The Guardian is looking for ingenious ways to support its journalism, in a world where “freeconomics” are driving traditional publishers absolutely spare. And I can fully understand and appreciate the quandary – even as I do not entirely agree with the tools this newspaper has used.
The latest suggestion to come out of the Guardian‘s marketing department was something I suggested years ago on my now dormant publishing blog, Zebra Red. You can find two of the pieces in question here and here. In essence, we could argue that the content producers have lost out to the distributors – those who make the money these days, the Internet Service Providers (ISPs), sell access to generally free content which newspapers, writers, film-makers and musicians various are finding it incredibly difficult to live off.
The solution then? Cream off some of the money which the ISPs currently keep for their lonesomes – and redistribute it through some ingeniously automated system in terms, presumably, of usage and page impressions.
This is Mr Greenslade blogging on the suggestion this morning:
Has David Leigh cracked it? We have been puzzling for years about how to subsidise journalism once it makes the final transition from print to net (see here and here and here). One obvious model is the funding of the BBC through its licence fee.
Objectors to such an idea – including current commercial proprietors – have argued, unsurprisingly, on press freedom lines. Any connection to the state is to be avoided.
But Leigh, The Guardian’s investigations executive editor, has come up with a very clever quasi alternative: charge a levy of, say, £2 a month on the bills of subscribers to UK broadband providers. Then distribute the money to news providers in proportion to their UK online readership.
You can see his reasoning and consider his sums in his article today – in print, page 32, or online here.
Now I can fully appreciate that content producers which add considerable value to society – whether on the right or the left of the political spectrum – may feel rather abused by the cut latterday distributors are taking from the equation. In many cases, I can imagine it’s not even the forty percent of traditional book publishing but, rather, closer to a destructive hundred percent of all incomes generated.
So I’m sympathetic to the suggestion, especially as I am myself struggling to make a professional living out of my writing. But I would ask four questions of those who would jump on the bandwagon – just in case they’re able to think twice before doing so:
- If the principle of levies on what are essentially 21st century utilities is to spread to other areas, who’s to say Jeremy Hunt won’t one day argue we need to bill our electricity users to keep the recently privatised NHS lights burning? This levy, after all, proposes to charge a public like myself in order to support private industries which may very well choose not to publish or disseminate my political views in the least. Why, under any constitutional arrangement, should I be obliged to pay for opinions and news-gathering positions I do not want to see spread around, when I use something like the Internet: as ubiquitous and essential a utility for the functioning of a 21st century state as water, gas and other basic services before it?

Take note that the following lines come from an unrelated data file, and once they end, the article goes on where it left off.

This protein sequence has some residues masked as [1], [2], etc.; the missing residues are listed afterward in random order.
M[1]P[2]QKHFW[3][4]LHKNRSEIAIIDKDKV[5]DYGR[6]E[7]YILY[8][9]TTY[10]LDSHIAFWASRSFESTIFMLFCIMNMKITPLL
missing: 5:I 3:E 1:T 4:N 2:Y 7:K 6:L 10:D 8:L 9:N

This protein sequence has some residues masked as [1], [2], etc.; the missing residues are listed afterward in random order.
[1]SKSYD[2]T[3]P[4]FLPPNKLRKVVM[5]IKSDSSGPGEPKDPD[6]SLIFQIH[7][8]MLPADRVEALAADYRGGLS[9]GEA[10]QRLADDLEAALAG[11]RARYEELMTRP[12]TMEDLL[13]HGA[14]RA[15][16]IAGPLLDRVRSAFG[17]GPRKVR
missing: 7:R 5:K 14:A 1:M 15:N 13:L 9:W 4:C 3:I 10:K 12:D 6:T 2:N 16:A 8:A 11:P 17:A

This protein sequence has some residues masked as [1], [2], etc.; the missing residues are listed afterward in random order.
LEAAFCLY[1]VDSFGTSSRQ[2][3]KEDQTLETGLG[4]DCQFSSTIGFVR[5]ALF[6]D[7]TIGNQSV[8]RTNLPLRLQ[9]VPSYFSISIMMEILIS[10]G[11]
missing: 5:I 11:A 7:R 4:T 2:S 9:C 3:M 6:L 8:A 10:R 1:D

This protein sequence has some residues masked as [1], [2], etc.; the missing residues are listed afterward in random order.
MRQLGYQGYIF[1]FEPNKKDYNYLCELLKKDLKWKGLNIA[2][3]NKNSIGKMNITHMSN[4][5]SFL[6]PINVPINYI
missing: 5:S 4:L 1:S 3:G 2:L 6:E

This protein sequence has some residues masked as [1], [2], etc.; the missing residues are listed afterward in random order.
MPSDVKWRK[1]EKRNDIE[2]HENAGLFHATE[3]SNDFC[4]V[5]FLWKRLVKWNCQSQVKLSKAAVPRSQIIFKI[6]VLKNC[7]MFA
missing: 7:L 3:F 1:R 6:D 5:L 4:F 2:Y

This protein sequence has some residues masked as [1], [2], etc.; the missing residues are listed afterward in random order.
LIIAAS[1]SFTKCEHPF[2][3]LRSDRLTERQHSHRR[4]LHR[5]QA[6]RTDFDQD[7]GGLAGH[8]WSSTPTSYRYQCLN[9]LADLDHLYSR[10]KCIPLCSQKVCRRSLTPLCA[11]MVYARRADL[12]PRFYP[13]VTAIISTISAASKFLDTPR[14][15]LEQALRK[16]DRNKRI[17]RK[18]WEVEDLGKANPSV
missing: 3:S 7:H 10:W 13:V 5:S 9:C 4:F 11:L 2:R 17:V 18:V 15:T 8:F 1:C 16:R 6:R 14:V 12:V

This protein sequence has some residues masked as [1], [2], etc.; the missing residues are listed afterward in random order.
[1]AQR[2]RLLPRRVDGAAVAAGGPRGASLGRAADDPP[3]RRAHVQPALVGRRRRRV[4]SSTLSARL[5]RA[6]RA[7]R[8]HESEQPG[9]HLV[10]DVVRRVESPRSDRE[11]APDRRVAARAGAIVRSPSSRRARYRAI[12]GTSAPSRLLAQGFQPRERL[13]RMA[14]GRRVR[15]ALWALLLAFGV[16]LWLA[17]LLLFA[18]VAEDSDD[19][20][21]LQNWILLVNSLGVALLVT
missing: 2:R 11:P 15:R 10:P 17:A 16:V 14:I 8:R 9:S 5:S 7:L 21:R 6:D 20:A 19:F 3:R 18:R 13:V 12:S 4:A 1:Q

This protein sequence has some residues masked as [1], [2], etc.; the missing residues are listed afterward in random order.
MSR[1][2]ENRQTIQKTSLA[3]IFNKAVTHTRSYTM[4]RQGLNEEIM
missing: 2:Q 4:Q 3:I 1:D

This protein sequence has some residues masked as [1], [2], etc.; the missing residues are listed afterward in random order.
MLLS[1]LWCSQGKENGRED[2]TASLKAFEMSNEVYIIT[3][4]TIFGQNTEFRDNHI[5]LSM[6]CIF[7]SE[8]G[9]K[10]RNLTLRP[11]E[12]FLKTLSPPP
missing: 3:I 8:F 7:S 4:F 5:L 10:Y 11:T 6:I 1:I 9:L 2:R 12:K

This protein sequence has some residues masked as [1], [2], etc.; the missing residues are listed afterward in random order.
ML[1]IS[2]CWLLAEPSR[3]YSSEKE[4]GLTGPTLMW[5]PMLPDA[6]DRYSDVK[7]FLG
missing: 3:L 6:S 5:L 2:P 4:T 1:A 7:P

- If we do end up having to pay a levy on our broadband, and this does help to landgrab more of our evermore limited discretional spending for private journalism (whether we care to read papers or not), and – in the end – this succeeds in rebuilding a battered industry so that traditional newspaper journalism enters a brave new online world with its head held finally and remarkably high (on, it has to be said, the backs of the workers), who is to guarantee that they won’t recreate themselves as wasteful, expansionary and world-dominating media empires? For if working people’s cash is going to be recycled into corporate pockets without democratic oversight, I really don’t see the difference here between the Guardian‘s suggestion for publishing – and what Lansley first, and Hunt now, have been doing over at the NHS.
- Penultimately, why does the Guardian suggest an extra levy on top of existing broadband prices? Why doesn’t it fight bravely – Robin-Hoodedly even – to extricate some of the cash already swilling around ISPs as the grand evil distributors of our time? Is it that the paper and its executives have calculated it’s safer to antagonise its readers for a bit than fight the technology corporations tooth and nail for a piece of the existing action?
- Finally, if we do end up having to pay a levy on our broadband access so that private industries can continue to push the sometimes marvellous, occasionally twisted, content they produce, wouldn’t in some subtle and inconvenient way the content thus produced begin to belong to us? That is to say, to be reused and appropriated at will perhaps? Now who’d really like to provoke – and then sort out – a copyright mess like that?